The Arrival is the last bit of DLC we will see in Mass Effect 2, and while it does serve as a bridge between this title and the next, it occurs before certain end-game situations start occurring. Which is a bit puzzling, to be honest, as it could just have easily served as post-campaign material on its own terms, and the plot seems more geared with its eye to the future.
The question remains, is this a worthy $7 purchase?
At first blush, the mission is simple. Admiral Hackett, part of the Alliance to which you formerly belonged, wants you to rescue Dr. Amanda Kenson, who has been taken prisoner by a group of Batarians. As the Alliance does not want this to turn into a provocation for war, Shepard seems fit for the job, what with her abilities and her ship.
At first I thought this was too straight forward, and speaking with Kenson afterward, you learned she discovered a Reaper artifact. Cue dealing with that. Cue specific spoilers into which I won't really delve, though I will touch on some generalities.
What I found intriguing is what this DLC shows: Mass Effect 2's level design was incredibly linear. The game knew where it wanted you to go, and it pretty much narrowed you into that path--the levels were at least varied enough in how they looked and how they were shaped that it wasn't as apparent. In this particular DLC, however, this means corridors and rooms, where many of the enemies look alike. In that regard, though, if you enjoyed the gameplay and fighting of Mass Effect 2, there's nothing to stop you from enjoying more of the same, and in the context of playing it in a full game, rather than as an individual mission you just load up to play (as I did for the purposes of this review), it will not go amiss.
There aren't horribly many decisions to make either. The one that I thought I was going to have to make, was railroaded for me--my Shepard made a decision that was rather big without my input. At first I cringed at this, as the series has been pretty good at letting me make those life-altering decisions. At the same time, it became apparent pretty quickly toward the end where this was headed.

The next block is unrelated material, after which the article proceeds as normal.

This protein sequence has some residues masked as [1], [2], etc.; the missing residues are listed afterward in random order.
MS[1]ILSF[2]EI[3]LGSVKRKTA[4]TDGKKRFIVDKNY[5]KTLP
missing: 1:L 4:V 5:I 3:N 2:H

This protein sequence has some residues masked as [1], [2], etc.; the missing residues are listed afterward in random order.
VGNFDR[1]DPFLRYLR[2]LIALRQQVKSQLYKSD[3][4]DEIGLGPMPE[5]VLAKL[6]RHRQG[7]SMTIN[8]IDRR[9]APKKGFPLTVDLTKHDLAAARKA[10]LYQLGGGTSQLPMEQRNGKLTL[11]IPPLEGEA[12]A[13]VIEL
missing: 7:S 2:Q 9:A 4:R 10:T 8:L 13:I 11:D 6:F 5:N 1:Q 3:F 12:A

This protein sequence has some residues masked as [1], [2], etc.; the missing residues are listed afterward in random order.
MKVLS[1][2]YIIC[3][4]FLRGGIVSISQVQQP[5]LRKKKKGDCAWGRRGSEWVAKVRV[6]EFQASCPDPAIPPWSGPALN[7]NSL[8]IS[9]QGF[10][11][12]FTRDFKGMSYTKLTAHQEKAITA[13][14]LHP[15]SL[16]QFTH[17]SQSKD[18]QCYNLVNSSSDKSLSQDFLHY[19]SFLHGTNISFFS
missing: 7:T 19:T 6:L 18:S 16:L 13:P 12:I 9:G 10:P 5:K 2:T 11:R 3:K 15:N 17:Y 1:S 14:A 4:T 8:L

Which is likely a precursor for what to expect in Mass Effect 3. It's not just making difficult decisions, it's dealing with the consequences of such. Given that this piece of DLC is put in the middle of the game, the time constraints they've placed upon themselves in the mission itself, in order to lend it a measure of gravity, mean that there was only one outcome. No, the decision my Shepard could make was largely of how she was going to deal with the situation at hand. Though the brunt of that will have to wait to be seen in the next full game.
All in all, it works as a piece of story, though it's not as grandiose as the tale told in Lair of the Shadow Broker, and it isn't as varied in its gameplay as Overlord. Unlike Overlord, the integral decision we make isn't the crux of the matter, however, and the story feels like it makes a hard decision for us that we've made in other, smaller missions, which is what made it a bit more effective for me. It's a much more subtle piece of work that posits the threat Shepard faces come November.
Of course, this means you would largely be paying $7 to run around corridors, shooting enemies (or, in the beginning, possibly just, y'know, walking past them, something I'd like to see more of), engaging in a few larger battles, having a large decision be made for you, and being given a light touch of what to expect in Mass Effect 3 alongside some material for thought on the difficulties of making decisions during undeclared war. For me, that last part was worth it, but your mileage may well vary.
This piece of DLC was purchased by the reviewer and played on the PC. He played it through once, only choosing Paragon options. Gameplay took a little over an hour.